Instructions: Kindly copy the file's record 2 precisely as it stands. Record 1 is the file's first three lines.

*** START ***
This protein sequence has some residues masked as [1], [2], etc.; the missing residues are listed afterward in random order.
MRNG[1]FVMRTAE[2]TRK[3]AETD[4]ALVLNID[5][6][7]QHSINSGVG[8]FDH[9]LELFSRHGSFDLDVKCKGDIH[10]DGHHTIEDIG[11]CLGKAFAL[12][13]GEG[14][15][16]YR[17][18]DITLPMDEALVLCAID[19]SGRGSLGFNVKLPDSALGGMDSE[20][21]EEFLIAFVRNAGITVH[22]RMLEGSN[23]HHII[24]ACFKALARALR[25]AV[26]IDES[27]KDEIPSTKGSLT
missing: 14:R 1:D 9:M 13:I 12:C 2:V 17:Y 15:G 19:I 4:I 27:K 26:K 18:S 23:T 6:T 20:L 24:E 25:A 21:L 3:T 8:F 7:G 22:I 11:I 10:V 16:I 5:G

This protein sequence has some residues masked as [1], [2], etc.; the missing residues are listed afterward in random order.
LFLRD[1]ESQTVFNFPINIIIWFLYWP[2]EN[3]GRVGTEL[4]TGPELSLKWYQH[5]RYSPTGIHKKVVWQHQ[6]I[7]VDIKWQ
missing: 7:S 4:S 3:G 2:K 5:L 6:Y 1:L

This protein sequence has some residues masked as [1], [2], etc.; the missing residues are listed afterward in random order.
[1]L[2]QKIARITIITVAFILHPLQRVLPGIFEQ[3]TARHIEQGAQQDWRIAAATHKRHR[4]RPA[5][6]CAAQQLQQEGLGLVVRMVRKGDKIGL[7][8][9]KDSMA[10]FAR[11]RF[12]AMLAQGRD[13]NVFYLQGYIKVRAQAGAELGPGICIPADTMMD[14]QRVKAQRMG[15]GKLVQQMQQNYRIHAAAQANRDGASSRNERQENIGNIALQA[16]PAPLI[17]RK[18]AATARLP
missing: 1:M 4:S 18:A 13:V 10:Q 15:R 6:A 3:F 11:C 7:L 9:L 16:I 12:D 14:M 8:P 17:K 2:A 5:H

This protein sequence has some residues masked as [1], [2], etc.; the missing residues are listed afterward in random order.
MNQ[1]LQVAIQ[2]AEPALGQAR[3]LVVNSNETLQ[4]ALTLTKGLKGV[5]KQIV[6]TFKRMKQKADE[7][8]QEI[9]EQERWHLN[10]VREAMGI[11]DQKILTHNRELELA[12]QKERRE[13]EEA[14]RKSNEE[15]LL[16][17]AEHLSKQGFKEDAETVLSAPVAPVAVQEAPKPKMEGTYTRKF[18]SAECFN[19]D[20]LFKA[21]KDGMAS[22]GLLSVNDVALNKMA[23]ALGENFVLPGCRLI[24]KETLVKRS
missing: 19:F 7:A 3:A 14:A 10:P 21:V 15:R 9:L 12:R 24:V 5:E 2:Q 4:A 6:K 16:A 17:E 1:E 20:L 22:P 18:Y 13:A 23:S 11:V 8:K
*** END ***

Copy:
This protein sequence has some residues masked as [1], [2], etc.; the missing residues are listed afterward in random order.
LFLRD[1]ESQTVFNFPINIIIWFLYWP[2]EN[3]GRVGTEL[4]TGPELSLKWYQH[5]RYSPTGIHKKVVWQHQ[6]I[7]VDIKWQ
missing: 7:S 4:S 3:G 2:K 5:L 6:Y 1:L